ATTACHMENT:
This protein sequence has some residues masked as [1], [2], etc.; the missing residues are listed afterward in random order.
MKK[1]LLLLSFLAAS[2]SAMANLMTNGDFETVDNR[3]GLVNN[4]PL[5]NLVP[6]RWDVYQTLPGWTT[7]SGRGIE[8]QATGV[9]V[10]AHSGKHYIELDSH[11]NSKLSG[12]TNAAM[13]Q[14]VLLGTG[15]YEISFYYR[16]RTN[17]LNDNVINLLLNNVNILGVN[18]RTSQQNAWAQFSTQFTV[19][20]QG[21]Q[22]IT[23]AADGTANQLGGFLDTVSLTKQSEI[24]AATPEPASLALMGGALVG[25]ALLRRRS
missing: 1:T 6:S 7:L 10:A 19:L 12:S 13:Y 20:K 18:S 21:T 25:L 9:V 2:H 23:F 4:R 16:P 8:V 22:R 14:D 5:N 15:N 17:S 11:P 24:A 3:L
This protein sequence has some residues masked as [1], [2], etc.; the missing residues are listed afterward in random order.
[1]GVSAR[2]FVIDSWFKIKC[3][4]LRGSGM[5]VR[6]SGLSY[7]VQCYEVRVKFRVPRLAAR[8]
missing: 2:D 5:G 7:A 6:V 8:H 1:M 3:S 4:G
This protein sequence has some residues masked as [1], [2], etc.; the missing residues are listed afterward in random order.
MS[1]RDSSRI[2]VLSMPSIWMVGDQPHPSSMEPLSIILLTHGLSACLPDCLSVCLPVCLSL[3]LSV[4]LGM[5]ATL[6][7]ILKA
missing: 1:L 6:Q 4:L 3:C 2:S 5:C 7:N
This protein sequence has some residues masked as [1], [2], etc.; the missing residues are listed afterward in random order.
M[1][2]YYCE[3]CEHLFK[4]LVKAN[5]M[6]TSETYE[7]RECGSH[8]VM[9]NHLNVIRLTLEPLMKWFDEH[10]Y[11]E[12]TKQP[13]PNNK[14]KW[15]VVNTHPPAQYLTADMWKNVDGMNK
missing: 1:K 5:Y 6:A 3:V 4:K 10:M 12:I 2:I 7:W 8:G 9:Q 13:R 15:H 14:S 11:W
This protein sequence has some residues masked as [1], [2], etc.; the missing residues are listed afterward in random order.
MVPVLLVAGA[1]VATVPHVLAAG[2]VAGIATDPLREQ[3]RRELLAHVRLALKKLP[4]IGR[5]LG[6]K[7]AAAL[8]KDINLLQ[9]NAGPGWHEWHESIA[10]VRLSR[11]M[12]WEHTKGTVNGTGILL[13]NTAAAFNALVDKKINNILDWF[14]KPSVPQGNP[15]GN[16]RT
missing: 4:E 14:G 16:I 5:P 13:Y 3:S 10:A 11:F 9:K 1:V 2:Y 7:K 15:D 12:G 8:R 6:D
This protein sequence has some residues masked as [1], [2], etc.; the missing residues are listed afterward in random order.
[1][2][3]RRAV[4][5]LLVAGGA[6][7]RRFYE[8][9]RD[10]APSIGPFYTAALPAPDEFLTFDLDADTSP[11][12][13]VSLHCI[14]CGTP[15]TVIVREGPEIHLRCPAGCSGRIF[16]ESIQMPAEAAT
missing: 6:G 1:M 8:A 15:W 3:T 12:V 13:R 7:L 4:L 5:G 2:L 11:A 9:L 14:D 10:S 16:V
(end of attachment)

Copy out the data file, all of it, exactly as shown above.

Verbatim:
This protein sequence has some residues masked as [1], [2], etc.; the missing residues are listed afterward in random order.
MKK[1]LLLLSFLAAS[2]SAMANLMTNGDFETVDNR[3]GLVNN[4]PL[5]NLVP[6]RWDVYQTLPGWTT[7]SGRGIE[8]QATGV[9]V[10]AHSGKHYIELDSH[11]NSKLSG[12]TNAAM[13]Q[14]VLLGTG[15]YEISFYYR[16]RTN[17]LNDNVINLLLNNVNILGVN[18]RTSQQNAWAQFSTQFTV[19][20]QG[21]Q[22]IT[23]AADGTANQLGGFLDTVSLTKQSEI[24]AATPEPASLALMGGALVG[25]ALLRRRS
missing: 1:T 6:S 7:L 10:A 19:L 12:S 13:Y 20:K 18:S 21:T 25:L 9:V 2:H 23:F 4:R 16:P 8:V 22:R 14:D 5:N 15:N 17:S 11:P 24:A 3:L
This protein sequence has some residues masked as [1], [2], etc.; the missing residues are listed afterward in random order.
[1]GVSAR[2]FVIDSWFKIKC[3][4]LRGSGM[5]VR[6]SGLSY[7]VQCYEVRVKFRVPRLAAR[8]
missing: 2:D 5:G 7:A 6:V 8:H 1:M 3:S 4:G
This protein sequence has some residues masked as [1], [2], etc.; the missing residues are listed afterward in random order.
MS[1]RDSSRI[2]VLSMPSIWMVGDQPHPSSMEPLSIILLTHGLSACLPDCLSVCLPVCLSL[3]LSV[4]LGM[5]ATL[6][7]ILKA
missing: 1:L 6:Q 4:L 3:C 2:S 5:C 7:N
This protein sequence has some residues masked as [1], [2], etc.; the missing residues are listed afterward in random order.
M[1][2]YYCE[3]CEHLFK[4]LVKAN[5]M[6]TSETYE[7]RECGSH[8]VM[9]NHLNVIRLTLEPLMKWFDEH[10]Y[11]E[12]TKQP[13]PNNK[14]KW[15]VVNTHPPAQYLTADMWKNVDGMNK
missing: 1:K 5:Y 6:A 3:V 4:K 10:M 12:I 2:I 7:W 8:G 9:Q 13:R 15:H 14:S 11:W
This protein sequence has some residues masked as [1], [2], etc.; the missing residues are listed afterward in random order.
MVPVLLVAGA[1]VATVPHVLAAG[2]VAGIATDPLREQ[3]RRELLAHVRLALKKLP[4]IGR[5]LG[6]K[7]AAAL[8]KDINLLQ[9]NAGPGWHEWHESIA[10]VRLSR[11]M[12]WEHTKGTVNGTGILL[13]NTAAAFNALVDKKINNILDWF[14]KPSVPQGNP[15]GN[16]RT
missing: 4:E 14:G 16:I 5:P 13:Y 3:S 10:A 11:F 9:K 1:V 2:Y 7:K 15:D 12:G 8:R 6:D
This protein sequence has some residues masked as [1], [2], etc.; the missing residues are listed afterward in random order.
[1][2][3]RRAV[4][5]LLVAGGA[6][7]RRFYE[8][9]RD[10]APSIGPFYTAALPAPDEFLTFDLDADTSP[11][12][13]VSLHCI[14]CGTP[15]TVIVREGPEIHLRCPAGCSGRIF[16]ESIQMPAEAAT
missing: 6:G 1:M 8:A 15:W 3:T 12:V 13:R 7:L 4:L 5:G 2:L 11:A 9:L 14:D 10:S 16:V